Having read over half of the letters from Paul Cameron to his father, I am astounded what the lack of communication can bring. Not that Paul was attempting to not communicate with his father, as the modern version of the phrase can mean, but that Paul and his father, Duncan, had difficulty with the mail system and sending letters back and forth. There are several references to letters not arriving in a timely fashion, as well as letters arriving en masse when they finally did arrive.
This created a few problems. Duncan apparently would have preferred Paul to rent land if at all possible, but Duncan was unable to get that message until he had already agreed to purchase a parcel of land. It also seems that news of poor health was not travelling quickly, and there were concerns over loved ones suffering from health issues.
Duncan, in the one letter in the archive, states, "I wish my [Orange] Street friends could have seen the joy and gratitude expressed by my slaves on my return home." I found this an interesting statement simply because it gives us a glimpse into Duncan's attitude that the slaves enjoyed at least seeing their master return home. I found myself wondering about this phrase. Was this part of the personal propaganda he used to rationalize slavery in 1846 as it was losing popularity with his "Orange Street friends?" Or did he truly believe that his slaves were happy to have a master? Either way, he seems to have viewed the concept of slavery in a similar way that a man who owns dogs might. How often have dog owners said to their non-dog friends, "I wish you could have seen the joy and gratitude in Sparky's eyes when I came home last night." But I digress and read too much into that phrase.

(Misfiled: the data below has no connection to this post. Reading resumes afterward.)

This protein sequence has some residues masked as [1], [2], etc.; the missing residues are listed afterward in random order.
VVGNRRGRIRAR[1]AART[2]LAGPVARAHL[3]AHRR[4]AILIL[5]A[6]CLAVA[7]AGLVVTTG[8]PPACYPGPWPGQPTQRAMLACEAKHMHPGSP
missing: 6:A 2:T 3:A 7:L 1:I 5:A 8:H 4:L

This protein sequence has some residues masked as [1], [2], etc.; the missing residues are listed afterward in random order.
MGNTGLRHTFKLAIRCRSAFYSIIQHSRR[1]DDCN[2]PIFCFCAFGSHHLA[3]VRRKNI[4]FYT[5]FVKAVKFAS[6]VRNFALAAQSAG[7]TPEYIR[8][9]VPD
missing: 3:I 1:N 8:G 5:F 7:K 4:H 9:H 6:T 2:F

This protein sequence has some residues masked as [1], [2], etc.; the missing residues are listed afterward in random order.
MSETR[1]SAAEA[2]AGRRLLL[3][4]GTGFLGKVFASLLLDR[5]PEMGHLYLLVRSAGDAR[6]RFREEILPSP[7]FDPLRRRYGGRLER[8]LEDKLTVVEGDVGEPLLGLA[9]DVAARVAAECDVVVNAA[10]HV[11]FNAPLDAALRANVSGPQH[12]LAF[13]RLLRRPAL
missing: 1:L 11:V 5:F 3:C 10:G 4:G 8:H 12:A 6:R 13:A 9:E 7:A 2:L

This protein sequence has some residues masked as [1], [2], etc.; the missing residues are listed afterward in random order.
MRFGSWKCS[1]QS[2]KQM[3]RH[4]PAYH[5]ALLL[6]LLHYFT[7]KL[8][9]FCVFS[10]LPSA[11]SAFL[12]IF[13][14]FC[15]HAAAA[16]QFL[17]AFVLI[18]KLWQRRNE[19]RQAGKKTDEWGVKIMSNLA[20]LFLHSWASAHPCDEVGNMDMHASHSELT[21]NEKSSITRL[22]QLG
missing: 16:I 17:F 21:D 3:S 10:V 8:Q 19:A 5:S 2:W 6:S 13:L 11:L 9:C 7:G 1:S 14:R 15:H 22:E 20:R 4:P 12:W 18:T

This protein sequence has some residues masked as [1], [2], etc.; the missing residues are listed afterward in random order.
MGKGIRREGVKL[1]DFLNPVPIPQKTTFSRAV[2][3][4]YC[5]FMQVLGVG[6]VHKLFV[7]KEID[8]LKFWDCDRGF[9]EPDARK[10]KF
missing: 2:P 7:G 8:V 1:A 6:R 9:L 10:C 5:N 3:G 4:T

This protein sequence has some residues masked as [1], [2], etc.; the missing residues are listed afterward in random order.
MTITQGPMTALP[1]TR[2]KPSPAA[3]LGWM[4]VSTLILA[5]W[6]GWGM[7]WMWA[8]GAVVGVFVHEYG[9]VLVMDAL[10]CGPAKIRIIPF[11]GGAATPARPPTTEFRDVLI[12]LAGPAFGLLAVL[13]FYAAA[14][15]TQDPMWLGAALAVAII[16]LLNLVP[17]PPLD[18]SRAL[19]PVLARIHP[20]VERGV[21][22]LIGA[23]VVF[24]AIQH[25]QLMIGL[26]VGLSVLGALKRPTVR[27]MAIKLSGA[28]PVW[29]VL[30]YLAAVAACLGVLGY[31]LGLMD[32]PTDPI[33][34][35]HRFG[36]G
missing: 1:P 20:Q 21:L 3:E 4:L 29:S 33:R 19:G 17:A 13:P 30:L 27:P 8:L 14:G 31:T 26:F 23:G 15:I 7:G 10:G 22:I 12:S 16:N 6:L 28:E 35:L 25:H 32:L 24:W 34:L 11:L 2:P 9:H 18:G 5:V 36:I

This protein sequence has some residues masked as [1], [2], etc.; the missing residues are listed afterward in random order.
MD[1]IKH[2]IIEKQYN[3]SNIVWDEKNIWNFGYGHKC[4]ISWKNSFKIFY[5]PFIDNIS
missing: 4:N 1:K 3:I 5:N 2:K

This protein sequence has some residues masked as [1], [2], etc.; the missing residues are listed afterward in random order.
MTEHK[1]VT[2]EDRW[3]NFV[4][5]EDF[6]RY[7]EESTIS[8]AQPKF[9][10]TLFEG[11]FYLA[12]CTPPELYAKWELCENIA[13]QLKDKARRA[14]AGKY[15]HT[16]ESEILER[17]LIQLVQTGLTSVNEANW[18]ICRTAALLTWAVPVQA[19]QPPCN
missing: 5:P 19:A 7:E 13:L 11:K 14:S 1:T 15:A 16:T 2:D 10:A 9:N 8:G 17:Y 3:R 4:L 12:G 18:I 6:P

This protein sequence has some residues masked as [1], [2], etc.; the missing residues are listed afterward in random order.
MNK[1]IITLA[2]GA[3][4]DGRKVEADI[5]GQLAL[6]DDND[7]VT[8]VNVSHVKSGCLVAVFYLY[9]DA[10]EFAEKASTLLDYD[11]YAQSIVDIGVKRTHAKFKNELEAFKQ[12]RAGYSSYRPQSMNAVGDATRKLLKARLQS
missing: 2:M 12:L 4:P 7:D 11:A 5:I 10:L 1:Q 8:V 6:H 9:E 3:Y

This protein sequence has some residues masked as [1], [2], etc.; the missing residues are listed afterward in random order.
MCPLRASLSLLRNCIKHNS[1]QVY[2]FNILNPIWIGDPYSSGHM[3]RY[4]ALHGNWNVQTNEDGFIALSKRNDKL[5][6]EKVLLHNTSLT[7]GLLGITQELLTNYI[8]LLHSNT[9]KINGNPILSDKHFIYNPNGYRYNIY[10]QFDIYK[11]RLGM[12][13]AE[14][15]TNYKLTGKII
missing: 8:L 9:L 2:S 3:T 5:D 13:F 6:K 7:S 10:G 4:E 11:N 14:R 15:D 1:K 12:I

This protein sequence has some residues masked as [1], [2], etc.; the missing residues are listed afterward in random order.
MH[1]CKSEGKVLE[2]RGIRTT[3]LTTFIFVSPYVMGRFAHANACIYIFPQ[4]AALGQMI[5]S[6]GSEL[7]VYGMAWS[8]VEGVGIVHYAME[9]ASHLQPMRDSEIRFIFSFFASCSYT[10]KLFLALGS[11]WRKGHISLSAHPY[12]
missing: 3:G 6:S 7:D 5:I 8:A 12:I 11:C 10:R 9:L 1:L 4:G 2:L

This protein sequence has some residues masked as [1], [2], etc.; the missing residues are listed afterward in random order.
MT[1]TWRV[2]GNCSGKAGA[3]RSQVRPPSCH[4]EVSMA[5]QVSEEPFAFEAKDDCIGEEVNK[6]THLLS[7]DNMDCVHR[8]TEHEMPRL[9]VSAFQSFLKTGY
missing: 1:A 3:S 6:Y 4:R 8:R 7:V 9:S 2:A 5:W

Paul also made an interesting comment about his slaves. Something to the effect of not wanting to loan out any of his slaves to the local plantation owners. Paul is also very concerned about the well-being of his slaves and is concerned in various letters that his overseer, "Lewellyn" is a little too harsh with them. He also makes remarks about the clothing of the slaves being far too thin and of too poor quality. It seems that he is genuinely concerned for their health, but again, I am reading into the letters.
When I came to reading the forum postings based on these letters where the SCIM-C method is used, I find it interesting how the strategy for reading a historical document is scaffolded. Several of the students seem to do as little as possible at first, but if you follow the thread of the students, they begin to blossom in their application of the strategy. This is particularly true in activity III, where the students begin making inferences about the materials they have read. Scaffolding SCIM-C in this way seems to give very strong results.

Now, on to examining various historical collections!

Sunday, October 4, 2009

New Literacies and Social Studies.

The articles for this week were very interesting to me. I've read some Leu research before, and I always enjoy reading the conclusions based on such research, and this article was no different. It makes a lot of sense to start integrating technology into different content areas and using technological literacy as a starting point for creating new standards.
That being said, my favorite article was, "Fostering Historical Thinking With Digitized Primary Sources." I am very intrigued by the concept of targeted software solutions for helping develop historical thinking. It seems to me that such a software can help lay groundwork for developing truly historical thinkers in today's public schools. One student in the study made the comment, "I believe that the past is the past, and we should leave it there" (p. 10). This attitude seems oddly prejudicial and should be almost absent from today's educational system, however, I have encountered similar feelings in my school. Students are not being instructed in the *importance* history, they are just being given general facts and asked to remember them. I think the development of specific software to help students understand how to be more historical in their thinking is generally advisable.